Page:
After a year and a half of controversy and intense opposition by preservationists and neighborhood groups, the New-York Historical Society at 77th Street and Central Park West has abandoned its pursuit of a $100 million, 23-story luxury condominium tower, along with a five-story annex that would have risen above an adjacent empty lot the society owns at 7-13 West 76th Street.

Instead, the society has embarked on a $55 million, three-year renovation of its galleries, entrance and facade that will create a permanent main-floor exhibition hall showcasing some of its treasures, an interactive multimedia orientation program in its auditorium, an 85-seat cafe and a below-ground children’s gallery and library, society officials said…

A wide coalition of opponents had criticized the height of the tower — 280 feet, doubling the 136-foot height of the current structure — and had charged that the tower would deform the skyline of Central Park West and cast a shadow on Central Park. The society’s building has landmark status individually, and as part of the Upper West Side-Central Park West Historic District and a smaller domain, the Central Park West-76th Street Historic District.

The New York Historical Society is the city’s oldest museum and research library. It was founded on November 20, 1804. Facing economic distress and inadequate management the society limited access to its collections in the early 1990s. In 1988 hundreds of paintings, decorative art objects, and other artifacts were discovered in horrendous conditions in a Manhattan art warehouse. That same year, the board dismissed nearly a quarter of its museum staff, closed half of the gallery space and curtailed visiting hours. James B. Bell, the society’s director since 1982, resigned.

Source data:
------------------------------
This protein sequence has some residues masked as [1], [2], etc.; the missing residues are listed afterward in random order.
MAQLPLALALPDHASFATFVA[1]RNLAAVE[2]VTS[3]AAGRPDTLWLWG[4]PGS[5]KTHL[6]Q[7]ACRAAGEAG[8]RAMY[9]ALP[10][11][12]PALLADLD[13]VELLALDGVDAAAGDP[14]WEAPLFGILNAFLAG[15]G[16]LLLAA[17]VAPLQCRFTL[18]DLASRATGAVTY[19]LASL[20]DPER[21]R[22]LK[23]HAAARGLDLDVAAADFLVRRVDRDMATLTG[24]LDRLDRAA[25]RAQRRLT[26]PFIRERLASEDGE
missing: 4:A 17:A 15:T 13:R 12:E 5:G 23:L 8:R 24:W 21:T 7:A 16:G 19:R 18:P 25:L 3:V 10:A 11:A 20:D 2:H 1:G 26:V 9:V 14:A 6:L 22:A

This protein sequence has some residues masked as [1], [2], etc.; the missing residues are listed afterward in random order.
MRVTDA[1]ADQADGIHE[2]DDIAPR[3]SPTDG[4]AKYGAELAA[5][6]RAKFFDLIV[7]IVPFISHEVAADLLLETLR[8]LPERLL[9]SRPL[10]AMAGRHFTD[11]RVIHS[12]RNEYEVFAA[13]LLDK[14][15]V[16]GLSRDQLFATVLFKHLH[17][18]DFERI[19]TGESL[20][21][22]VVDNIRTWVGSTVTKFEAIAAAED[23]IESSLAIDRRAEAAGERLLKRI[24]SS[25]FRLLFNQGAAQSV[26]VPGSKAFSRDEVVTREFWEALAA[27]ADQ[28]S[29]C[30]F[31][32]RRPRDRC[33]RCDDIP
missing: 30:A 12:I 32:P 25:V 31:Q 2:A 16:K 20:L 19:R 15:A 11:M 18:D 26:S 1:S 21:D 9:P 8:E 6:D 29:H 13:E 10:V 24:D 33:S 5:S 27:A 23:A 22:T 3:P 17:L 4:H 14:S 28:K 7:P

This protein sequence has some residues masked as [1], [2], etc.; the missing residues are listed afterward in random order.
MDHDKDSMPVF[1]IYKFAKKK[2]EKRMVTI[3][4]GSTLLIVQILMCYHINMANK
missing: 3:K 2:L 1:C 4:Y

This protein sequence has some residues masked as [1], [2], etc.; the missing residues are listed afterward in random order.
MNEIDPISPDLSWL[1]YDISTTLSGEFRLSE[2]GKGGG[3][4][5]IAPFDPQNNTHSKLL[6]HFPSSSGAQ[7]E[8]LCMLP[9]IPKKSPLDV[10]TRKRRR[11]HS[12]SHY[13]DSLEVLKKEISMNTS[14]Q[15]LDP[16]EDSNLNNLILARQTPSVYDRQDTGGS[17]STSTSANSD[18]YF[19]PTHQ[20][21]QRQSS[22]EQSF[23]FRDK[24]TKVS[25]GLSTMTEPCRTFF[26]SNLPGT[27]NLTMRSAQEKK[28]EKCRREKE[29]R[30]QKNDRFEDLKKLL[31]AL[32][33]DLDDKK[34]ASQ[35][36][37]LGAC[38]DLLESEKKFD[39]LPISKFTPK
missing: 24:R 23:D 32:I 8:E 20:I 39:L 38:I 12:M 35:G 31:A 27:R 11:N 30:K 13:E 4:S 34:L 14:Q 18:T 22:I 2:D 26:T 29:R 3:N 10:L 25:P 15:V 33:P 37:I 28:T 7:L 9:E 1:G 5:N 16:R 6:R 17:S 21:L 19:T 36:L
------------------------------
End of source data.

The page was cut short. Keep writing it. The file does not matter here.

New Nathanael Greene Biography


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Nathanael Greene – the seemingly forgotten (yet most successful) American general of the American Revolution, is the subject of a new biography by Rhode Island journalist Gerald Carbone.

The publisher blurb for Nathanael Greene: A Biography of the American Revolution promises to expose Greene’s “dark side”:

Despite his huge military successes and tactical genius Greene’s story has a dark side. Gerald Carbone drew on 25 years of reporting and researching experience to create his chronicle of Greene’s unlikely rise to success and his fall into debt and anonymity.